After 42 years, Eintracht Frankfurt wins an international title again. The Europa League final for football romantics reveals one thing: Eintracht has also arrived in Europe thanks to its fans.

It was midnight when RTL conducted the first interview with a newly crowned Europa League winner. Kevin Trapp, who saved Eintracht Frankfurt on penalties with a phenomenal save shortly before the end of extra time and saved Aaron Ramsey’s shot there, stepped in front of the microphone and immediately denied the statement that he was the hero of the evening. “I’m not the hero, the team is the hero, they are the heroes back there,” said Frankfurt’s support and pointed to the wide circle of the Estadio Ramón Sánchez Pizjuán in Seville. There were tens of thousands of Eintracht supporters, just like their team had given their all for 120 minutes and more At the same time, more than 50,000 fans in Frankfurt celebrated their team’s success at the public viewing in the Waldstadion, which is more than just a title in the showcase – the night in the Main metropolis was anything but quiet , although unfortunately not always peacefully.

The mood among the Frankfurt fans was not always peaceful anyway. Just a few years ago, the “Zeit” headline about the supporters of Eintracht: “The Ultras and the decline of a club”. Eintracht, a kind of elevator team for years, had a huge fan problem: the groups not only fought with the supporters of other clubs, but also threatened the officials and players of the club. In 2011, after a home defeat against Cologne, angry fans stormed the green in the Waldstadion and had to be pushed back by the police. The subsequent crash into the second division should be the starting signal for the new harmony. In 2012 Frankfurt returned to the top football league, under coach Niko Kovac the team continued to develop from 2015: DFB Cup victory against Bayern, Europa League semifinals against Chelsea, exciting games under Adi Hütter in the Bundesliga – Frankfurt played regularly into a frenzy and back into the hearts of the fans.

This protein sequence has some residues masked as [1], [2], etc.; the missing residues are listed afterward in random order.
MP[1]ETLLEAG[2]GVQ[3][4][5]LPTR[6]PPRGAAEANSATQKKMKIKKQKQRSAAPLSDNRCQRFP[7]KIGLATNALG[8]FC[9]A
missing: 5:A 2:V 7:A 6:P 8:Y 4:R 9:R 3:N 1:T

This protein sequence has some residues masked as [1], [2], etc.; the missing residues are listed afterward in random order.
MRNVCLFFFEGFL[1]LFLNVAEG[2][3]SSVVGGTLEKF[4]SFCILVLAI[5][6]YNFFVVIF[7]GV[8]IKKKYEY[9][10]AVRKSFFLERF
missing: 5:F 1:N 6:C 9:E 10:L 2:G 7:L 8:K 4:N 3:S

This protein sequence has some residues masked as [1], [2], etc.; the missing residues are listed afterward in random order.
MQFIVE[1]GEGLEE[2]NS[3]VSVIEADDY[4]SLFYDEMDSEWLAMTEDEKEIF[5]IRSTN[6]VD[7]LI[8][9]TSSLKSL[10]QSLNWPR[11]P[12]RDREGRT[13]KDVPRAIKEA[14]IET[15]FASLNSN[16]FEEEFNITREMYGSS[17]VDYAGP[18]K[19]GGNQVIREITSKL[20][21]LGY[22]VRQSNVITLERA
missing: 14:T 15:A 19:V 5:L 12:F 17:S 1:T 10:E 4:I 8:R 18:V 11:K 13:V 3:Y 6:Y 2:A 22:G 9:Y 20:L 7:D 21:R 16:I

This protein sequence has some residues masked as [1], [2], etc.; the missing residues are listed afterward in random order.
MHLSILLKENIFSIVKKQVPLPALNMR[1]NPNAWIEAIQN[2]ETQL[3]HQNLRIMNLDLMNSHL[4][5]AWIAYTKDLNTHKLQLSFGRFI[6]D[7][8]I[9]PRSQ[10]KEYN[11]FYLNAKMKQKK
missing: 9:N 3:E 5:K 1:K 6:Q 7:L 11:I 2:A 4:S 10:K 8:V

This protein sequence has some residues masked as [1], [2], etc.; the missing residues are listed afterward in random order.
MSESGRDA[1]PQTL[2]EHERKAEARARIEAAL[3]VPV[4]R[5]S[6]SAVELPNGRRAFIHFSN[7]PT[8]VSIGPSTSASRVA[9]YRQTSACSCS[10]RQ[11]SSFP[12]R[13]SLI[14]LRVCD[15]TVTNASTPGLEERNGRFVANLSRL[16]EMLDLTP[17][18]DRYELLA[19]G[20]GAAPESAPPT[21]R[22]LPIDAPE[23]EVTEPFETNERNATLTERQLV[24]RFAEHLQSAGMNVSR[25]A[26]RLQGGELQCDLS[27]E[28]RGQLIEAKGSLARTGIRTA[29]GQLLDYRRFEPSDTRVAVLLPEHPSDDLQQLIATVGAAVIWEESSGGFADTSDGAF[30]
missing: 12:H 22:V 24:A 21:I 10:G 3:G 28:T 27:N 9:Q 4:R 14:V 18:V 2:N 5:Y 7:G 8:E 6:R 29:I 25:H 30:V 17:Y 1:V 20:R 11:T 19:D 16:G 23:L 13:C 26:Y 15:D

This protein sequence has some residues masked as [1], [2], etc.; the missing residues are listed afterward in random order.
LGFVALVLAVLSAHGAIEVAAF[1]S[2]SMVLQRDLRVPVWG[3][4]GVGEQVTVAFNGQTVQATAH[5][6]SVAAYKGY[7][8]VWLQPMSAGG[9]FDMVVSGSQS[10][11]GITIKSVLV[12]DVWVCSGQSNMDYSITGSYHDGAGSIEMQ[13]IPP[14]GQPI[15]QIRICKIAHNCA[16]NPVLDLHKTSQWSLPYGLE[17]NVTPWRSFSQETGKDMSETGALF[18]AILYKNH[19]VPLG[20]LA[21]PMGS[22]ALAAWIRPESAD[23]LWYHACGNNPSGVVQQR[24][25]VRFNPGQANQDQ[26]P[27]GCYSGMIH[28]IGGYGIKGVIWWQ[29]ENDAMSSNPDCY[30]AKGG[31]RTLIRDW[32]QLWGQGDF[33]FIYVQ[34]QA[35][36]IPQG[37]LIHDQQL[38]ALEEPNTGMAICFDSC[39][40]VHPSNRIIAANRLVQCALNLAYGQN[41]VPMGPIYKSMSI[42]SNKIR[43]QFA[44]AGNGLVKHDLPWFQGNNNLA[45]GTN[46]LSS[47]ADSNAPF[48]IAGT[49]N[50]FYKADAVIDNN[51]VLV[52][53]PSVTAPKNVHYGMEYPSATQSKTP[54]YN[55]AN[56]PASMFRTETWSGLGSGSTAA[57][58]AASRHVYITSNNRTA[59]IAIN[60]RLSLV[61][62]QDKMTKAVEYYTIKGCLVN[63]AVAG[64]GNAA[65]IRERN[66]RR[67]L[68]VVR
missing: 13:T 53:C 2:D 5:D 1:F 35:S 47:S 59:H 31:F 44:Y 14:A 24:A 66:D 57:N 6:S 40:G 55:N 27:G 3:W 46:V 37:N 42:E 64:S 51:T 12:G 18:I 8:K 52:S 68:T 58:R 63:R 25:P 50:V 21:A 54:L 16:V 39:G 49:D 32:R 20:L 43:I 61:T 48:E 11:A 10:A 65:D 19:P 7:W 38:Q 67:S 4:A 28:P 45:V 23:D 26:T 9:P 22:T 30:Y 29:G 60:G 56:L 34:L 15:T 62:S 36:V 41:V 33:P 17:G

Eintracht Frankfurt’s Europa League success would hardly have been possible without the fans

Without wanting to belittle the performance of the players and those responsible in the club, it is also the development off the field that has helped the proud Frankfurt eagles to new heights. So high that the club legend Jürgen Grabowski, who only died in March, can perhaps touch it. It is questionable whether an attack like that at Camp Nou in Barcelona in the quarter-finals would have been possible without 30,000 supporters behind them.

In the second leg of the semifinals against West Ham United, the Waldstadion turned into a cauldron – and not just because of the early red card against West Ham’s Aaron Creswell: 48,000 fans could be heard so clearly over the outside microphones that commentators Marco Hagemann and Steffen Freund into theirs Microphones almost had to yell. In Seville, too, the supporters developed into a major support. Glasgow Rangers’ outnumbered supporters, notorious for their vocal support, could only be heard after the surprise opening goal. And otherwise? The stadium was firmly in Frankfurt hands: From the arrival of the teams with impressive choreography in the stands to the final whistle, the Frankfurt fans, dressed all in white, gave their all for their club. Their reward was the title and also the celebrations of the players, who immediately sought proximity to the fans with the trophy.

It is these emotions that can carry a team and push boundaries. The team’s emotions on the pitch are all the more refreshing: the fact that a goalkeeper doesn’t see himself or the team as heroes just a few minutes after the end of the game, but thinks directly of the fans, illustrates the supporters’ share in Frankfurt’s unbelievable run in the Europa League. The whole of Frankfurt presented itself as a loud unit – and the Champions League can look forward to a very special avalanche of atmosphere from southern Hesse in the coming season.